Let me just start off by saying we are
an experimental family.
We dabble, we attempt.
Occasionally we have a success!
Normally that's just the result of trial and error.
Often a lot of error.
I like the idea of saving seeds.
I really had no idea where to begin.
To be honest, the whole concept seemed too big to grasp.
It was intimidating.
Husband and I started researching on the web...
in newspaper articles and books.
We took it one seed at a time.
Each plant requires a different plan.
Some plans are as easy as separating seed pod from plant
and then drying the seeds.
Other plants require a much more thought out process.
Ches was much more ambitious than I was this past year.
He decided to try tomato seeds.
Tomatoes keep their seeds in a gooey substance that actually inhibits the seeds from growing!
You have to force the seeds to germinate by making them start to mold.
Separate seeds from fruit and place in a mason jar.
Fill partially with water and place a porous cloth (or in this case coffee filter)
and secure with elastic band.
Let seeds stand in liquid for a week and then a mold will form on the surface of the water.
When ready to dry the seeds, remove from scummy water and discard the mold.
Dry seeds as per normal.
I'll be sure to let you know if this well researched method pays off in the spring...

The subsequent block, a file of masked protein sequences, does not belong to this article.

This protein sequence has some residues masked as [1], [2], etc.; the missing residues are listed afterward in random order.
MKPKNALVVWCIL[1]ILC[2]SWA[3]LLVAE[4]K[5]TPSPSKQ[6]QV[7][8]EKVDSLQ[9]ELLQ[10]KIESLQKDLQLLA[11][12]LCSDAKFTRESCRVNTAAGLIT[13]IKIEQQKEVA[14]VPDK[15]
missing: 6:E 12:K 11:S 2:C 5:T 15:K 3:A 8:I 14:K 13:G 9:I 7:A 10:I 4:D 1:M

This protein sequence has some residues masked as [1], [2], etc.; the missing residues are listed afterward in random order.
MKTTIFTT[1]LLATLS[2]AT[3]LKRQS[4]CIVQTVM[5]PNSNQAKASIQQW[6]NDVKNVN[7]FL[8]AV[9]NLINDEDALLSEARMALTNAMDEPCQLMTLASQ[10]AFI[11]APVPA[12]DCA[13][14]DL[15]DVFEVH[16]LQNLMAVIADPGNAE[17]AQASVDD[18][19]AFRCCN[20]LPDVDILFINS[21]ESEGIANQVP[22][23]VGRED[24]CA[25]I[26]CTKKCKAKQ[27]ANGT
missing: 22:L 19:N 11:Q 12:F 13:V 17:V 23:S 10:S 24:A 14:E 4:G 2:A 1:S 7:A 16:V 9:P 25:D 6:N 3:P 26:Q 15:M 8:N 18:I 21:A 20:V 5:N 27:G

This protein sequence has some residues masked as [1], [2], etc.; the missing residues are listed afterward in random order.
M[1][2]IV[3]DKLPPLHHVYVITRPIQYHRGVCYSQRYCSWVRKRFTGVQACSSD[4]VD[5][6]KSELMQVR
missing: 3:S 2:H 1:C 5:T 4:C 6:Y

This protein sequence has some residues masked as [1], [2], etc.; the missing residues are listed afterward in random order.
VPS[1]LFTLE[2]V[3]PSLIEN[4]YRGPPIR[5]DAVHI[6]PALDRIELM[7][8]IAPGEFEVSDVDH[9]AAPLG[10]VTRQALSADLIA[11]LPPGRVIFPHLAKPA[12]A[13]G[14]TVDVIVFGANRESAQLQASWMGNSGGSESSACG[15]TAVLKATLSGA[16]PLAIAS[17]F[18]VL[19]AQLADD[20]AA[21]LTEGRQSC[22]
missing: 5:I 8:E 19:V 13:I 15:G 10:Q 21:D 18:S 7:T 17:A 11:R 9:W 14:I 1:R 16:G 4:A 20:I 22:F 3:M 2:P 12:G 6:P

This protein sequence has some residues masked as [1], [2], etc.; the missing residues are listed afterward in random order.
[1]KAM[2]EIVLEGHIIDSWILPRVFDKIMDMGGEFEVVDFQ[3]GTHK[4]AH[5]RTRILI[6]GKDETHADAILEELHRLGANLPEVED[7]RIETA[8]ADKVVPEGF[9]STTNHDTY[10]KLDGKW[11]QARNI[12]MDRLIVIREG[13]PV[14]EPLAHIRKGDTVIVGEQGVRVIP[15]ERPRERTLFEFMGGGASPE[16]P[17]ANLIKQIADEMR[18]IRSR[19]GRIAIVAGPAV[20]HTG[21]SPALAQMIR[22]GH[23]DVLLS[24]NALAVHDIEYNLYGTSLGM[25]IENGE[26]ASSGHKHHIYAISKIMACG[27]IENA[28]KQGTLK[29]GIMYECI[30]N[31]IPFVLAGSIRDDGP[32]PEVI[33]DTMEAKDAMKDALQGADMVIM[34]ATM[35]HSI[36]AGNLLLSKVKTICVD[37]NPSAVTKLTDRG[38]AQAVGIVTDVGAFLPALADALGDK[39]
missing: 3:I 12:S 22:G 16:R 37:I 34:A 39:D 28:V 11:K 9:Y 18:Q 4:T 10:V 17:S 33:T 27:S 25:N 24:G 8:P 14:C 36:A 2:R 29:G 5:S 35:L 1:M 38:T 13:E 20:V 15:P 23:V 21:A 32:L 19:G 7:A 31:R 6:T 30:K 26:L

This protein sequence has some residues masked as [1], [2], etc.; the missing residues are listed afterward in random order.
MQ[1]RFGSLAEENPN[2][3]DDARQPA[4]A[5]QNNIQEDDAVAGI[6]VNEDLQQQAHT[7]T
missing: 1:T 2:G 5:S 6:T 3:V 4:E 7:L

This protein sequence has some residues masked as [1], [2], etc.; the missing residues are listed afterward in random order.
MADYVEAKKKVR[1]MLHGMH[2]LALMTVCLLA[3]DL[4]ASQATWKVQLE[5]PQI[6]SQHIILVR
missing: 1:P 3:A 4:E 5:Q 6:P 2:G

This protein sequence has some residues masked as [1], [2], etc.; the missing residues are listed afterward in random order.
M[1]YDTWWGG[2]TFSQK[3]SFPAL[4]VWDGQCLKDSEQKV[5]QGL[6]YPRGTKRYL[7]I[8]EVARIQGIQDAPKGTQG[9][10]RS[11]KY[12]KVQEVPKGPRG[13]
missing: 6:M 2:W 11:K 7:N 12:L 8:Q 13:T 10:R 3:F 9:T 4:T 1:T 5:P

All in all we did a great job last year in seed saving.
Peas, jalapenos, broccoli seeds, white corn kernels, purple, yellow and green beans.
Other jars in the above image show dried herbs (not seeds) like lavender, thyme and oregano.
Very important spices in our household!
The lavender is used for tea and respiratory ailments.
The thyme and oregano are staples in our cooking.
We even dried chunks of jalapeno flesh (the red stuff on the right)
...still haven't used it for anything...
but you never know...
We have a couple of black walnut seeds from a past neighbour's yard.
We also have a couple of peach and plum pits (the wild plums I wrote about previously)...
I finally found some rose hips in Pres-Quile Provincial Park in Brighton.
I dried them for tea making purposes...they contain obscene amounts of vitamin C.
The above picture shows something we never did before...
They form a bizarre little pod with tons of small black seeds inside.
We dried the pods on the screens,
then removed the seeds by hand.
See how small the pods are???
The seeds are totally tiny!
We've never let a broccoli go to seed before..so this past year was a treat.
I'm sure as the seasons go on,
we'll learn more about seed saving.
This past year was more fluky than anything intentional.
I feel it is important to be able to save your own seeds.
Food self sufficiency becomes more and more important as our
food supply continues to let us down in terms of safety.
Speaking of seeds!
I plan on bringing the some of my seeds to the seed swap on Mar 4th in Tamworth.
The Tamworth and Erinsville Grassroots Growers Assoc.
is holding a special event and expert talk
featuring local celebrities like
Karen ten Cate of Bumblerock farm,
John Wise of Wiseacres organic farm in Centreville
and Brian Burt of Burt's Greenhouses!
Nothing gets me going more than gardening talk in the middle of winter!!!!
Plus we'll be planting our "tropical" seeds this week...like tomatoes and peppers.